The city of Indianapolis on Wednesday announced it was extending closures of segments of Broad Ripple Avenue, Massachusetts Avenue and Georgia Street as part of its Dine Out Indy initiative.
The three sections will now remain closed through Labor Day, Sept. 7. The segments had been scheduled to reopen on Monday, July 20.
The Dine Out Indy program was established in May to help restaurants and other businesses in dense commercial areas expand or add outdoor seating options as the city reopened following pandemic stay-at-home orders. As part of the program, the city fast-tracks the mandatory permitting process.
More than 100 businesses have received permits to participate in the program.
“As we continue to evaluate public health data and monitor pedestrian counts, we believe the volume of visitors to Broad Ripple Avenue, Georgia Street, and Mass Ave continue to warrant additional space to safely distance within these street segments,” said Indy Department of Public Works Director Dan Parker in written remarks.
The city said all three closures will continue in their current configurations, but the DPW is reviewing whether additional parking can be made available to the Mass Ave area.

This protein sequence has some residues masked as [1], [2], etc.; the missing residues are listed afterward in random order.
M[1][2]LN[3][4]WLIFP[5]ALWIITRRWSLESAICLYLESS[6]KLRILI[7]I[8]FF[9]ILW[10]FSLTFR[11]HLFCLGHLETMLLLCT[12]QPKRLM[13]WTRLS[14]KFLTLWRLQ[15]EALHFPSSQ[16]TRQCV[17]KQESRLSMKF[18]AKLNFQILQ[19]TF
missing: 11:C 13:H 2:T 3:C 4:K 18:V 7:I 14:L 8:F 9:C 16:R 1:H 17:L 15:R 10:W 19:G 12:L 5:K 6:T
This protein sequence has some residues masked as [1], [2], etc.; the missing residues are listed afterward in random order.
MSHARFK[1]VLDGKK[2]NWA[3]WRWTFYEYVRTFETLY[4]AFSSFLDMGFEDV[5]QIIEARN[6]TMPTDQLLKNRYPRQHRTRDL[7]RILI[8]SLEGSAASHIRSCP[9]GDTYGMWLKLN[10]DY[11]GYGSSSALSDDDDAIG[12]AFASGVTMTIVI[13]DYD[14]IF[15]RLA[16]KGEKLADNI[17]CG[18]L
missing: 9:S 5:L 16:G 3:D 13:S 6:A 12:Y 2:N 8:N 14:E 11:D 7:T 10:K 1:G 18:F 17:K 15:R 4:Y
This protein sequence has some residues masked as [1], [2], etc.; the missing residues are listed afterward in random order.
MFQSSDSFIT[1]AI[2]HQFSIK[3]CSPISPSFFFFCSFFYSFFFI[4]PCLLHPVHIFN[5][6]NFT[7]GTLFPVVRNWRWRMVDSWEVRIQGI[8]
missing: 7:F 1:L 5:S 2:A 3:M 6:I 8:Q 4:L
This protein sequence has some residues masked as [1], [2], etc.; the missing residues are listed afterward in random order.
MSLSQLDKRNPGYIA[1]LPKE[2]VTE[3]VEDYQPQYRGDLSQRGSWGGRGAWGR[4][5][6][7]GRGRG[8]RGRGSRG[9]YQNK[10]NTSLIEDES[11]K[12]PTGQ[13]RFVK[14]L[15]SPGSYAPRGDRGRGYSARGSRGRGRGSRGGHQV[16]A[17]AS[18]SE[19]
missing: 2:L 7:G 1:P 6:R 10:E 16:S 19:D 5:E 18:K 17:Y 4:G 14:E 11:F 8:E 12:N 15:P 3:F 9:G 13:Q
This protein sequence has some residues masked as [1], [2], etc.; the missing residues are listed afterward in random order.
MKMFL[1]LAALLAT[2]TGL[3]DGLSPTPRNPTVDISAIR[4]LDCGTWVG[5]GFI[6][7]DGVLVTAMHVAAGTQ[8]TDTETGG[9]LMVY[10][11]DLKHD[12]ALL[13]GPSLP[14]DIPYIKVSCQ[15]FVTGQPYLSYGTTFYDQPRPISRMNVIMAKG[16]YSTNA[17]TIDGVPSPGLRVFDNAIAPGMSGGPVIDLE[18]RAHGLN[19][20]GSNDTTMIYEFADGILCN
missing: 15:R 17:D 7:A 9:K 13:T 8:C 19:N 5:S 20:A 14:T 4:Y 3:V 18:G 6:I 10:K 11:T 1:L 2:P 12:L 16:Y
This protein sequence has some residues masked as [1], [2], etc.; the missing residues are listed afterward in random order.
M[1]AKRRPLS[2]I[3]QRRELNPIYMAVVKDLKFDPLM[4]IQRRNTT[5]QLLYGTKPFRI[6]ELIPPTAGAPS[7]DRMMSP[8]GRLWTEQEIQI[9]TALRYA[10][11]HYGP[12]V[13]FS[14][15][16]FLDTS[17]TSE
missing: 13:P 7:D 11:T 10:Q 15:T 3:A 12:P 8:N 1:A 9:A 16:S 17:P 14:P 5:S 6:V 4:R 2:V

The closures are as follows:
—Massachusetts Avenue, from its intersection with College Avenue to its intersection with New York and Delaware streets.
—Georgia Street, from Pennsylvania to Illinois streets.
—Broad Ripple Avenue, from College Avenue to Monon Trail.
The program originally included sections of Illinois Street and Monument Circle, but those areas have since reopened.
On Tuesday, IBJ asked Mayor Joe Hogsett whether the city would consider making the street closures, especially the one on Mass Ave, permanent.
Hogsett said businesses in Mass Ave have varying opinions about the closure and whether it’s been beneficial. The city, he said, is also somewhat constrained by its existing contract with ParkIndy LLC, which operates the city’s parking meters.
“We’re thinking about all options,” Hogsett said. “We want to be flexible.”
One option might be to reopen the streets to traffic but maintain parts of the public right of way for outdoor dining, he said.